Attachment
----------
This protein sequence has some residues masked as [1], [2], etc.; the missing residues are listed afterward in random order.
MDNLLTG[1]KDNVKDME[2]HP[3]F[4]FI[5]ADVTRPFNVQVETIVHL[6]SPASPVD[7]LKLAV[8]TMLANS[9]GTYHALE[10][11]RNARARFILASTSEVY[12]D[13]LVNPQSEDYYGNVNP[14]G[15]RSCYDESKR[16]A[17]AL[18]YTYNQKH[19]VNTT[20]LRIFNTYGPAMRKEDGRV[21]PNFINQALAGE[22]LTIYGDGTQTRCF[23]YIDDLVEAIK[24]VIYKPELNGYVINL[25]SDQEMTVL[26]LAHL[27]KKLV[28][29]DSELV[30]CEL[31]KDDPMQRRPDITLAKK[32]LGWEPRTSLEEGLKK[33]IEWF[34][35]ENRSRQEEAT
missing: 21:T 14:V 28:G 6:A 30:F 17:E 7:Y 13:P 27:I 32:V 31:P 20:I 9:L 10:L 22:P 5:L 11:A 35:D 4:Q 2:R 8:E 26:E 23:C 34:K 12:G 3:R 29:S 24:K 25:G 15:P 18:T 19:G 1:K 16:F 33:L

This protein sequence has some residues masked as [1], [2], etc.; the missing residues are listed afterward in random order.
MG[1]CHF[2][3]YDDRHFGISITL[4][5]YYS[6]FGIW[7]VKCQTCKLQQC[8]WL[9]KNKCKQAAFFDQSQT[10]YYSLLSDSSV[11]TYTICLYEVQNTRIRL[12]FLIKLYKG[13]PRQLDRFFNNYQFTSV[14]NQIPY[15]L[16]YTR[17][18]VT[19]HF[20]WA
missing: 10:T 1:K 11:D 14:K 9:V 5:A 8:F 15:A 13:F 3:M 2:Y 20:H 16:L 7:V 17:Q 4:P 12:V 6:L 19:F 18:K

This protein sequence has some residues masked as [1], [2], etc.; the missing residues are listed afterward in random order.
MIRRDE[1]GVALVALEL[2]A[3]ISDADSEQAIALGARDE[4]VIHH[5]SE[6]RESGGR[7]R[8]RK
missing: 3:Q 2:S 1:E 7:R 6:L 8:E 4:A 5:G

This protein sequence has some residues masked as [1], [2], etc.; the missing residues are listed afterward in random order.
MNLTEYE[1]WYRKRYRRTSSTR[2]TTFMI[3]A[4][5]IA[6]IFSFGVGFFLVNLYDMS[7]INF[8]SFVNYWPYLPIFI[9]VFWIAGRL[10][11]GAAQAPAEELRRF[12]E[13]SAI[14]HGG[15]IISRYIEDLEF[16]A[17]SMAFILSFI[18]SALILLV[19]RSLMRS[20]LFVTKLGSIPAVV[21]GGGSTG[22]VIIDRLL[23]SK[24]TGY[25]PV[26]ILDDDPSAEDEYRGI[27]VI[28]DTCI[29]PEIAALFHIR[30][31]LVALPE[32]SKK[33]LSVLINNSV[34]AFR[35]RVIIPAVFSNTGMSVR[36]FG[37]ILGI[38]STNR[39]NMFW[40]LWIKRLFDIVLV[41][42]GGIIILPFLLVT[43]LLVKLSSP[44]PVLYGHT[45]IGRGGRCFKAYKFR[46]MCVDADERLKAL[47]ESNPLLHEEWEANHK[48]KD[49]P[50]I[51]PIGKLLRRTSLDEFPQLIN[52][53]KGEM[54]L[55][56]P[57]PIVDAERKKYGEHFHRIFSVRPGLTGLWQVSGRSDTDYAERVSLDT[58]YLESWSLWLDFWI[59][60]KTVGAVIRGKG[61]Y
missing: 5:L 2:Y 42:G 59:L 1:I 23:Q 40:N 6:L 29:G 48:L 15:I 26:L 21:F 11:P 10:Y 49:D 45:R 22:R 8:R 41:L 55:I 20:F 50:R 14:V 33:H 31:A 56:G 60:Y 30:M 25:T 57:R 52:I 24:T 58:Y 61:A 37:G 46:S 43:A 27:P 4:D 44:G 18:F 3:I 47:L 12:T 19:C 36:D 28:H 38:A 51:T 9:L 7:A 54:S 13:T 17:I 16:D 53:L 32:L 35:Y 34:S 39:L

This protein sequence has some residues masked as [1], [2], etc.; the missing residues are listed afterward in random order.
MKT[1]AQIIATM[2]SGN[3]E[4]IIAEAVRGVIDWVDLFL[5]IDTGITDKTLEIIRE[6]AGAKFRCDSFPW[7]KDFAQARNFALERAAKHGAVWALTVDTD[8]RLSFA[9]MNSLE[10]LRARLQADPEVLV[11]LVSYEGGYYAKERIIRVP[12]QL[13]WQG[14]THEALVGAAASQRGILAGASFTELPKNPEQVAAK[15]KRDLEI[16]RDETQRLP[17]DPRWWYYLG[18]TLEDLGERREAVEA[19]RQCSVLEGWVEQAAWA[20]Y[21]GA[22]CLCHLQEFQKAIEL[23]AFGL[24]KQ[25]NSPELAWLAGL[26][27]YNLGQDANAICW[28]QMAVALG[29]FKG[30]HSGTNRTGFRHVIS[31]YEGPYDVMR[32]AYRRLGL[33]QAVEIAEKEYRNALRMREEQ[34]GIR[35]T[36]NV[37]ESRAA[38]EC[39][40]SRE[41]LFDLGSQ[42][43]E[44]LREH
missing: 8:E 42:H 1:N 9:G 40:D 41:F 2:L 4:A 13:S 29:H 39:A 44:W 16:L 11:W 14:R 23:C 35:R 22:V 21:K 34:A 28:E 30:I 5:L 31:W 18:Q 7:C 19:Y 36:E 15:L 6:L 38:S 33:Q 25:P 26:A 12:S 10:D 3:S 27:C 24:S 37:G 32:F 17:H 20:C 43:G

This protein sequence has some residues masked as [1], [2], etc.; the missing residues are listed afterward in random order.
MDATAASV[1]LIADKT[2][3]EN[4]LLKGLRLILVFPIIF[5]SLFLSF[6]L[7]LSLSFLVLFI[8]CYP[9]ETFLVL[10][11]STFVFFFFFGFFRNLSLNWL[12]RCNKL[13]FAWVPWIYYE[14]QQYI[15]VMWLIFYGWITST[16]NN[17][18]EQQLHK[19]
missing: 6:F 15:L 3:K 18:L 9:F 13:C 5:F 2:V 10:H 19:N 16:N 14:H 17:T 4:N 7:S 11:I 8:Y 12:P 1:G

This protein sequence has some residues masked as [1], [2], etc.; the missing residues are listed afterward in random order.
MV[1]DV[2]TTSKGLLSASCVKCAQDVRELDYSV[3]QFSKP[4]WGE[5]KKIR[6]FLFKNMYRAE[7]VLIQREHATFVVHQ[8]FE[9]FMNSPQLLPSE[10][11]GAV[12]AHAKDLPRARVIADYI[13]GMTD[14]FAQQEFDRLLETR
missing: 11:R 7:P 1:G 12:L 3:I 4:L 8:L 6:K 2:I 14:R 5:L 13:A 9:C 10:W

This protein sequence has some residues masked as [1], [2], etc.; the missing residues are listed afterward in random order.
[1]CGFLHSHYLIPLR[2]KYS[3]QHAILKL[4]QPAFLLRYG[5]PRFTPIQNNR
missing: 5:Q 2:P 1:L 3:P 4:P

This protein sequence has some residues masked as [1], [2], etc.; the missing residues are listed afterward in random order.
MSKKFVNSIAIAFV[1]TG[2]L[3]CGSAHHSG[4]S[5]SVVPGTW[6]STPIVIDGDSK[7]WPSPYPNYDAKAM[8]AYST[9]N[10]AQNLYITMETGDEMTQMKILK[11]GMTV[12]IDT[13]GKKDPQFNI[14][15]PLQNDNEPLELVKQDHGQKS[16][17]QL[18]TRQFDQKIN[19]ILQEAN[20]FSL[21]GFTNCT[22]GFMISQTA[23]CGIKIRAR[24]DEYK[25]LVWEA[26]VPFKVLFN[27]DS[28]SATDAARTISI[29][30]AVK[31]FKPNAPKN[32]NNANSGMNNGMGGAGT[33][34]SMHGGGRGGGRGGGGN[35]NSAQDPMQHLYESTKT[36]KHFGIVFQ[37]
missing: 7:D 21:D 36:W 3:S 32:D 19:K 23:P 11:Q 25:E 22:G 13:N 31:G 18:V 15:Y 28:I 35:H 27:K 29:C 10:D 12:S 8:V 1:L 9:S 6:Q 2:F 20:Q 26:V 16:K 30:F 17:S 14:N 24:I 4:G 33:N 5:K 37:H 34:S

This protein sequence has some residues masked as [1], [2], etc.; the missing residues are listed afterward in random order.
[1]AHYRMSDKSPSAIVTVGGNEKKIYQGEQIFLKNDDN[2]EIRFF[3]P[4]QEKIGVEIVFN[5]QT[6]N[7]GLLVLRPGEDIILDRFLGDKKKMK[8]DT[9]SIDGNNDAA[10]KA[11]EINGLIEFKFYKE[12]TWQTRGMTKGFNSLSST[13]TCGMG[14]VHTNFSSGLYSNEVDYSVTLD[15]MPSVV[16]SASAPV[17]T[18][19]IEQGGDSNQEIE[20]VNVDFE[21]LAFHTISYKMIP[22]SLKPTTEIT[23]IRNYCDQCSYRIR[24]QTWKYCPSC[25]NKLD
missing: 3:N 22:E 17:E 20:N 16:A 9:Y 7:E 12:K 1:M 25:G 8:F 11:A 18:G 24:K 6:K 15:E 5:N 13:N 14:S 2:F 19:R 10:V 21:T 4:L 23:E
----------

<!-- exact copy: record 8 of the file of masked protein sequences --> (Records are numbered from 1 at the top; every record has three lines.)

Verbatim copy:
This protein sequence has some residues masked as [1], [2], etc.; the missing residues are listed afterward in random order.
[1]CGFLHSHYLIPLR[2]KYS[3]QHAILKL[4]QPAFLLRYG[5]PRFTPIQNNR
missing: 5:Q 2:P 1:L 3:P 4:P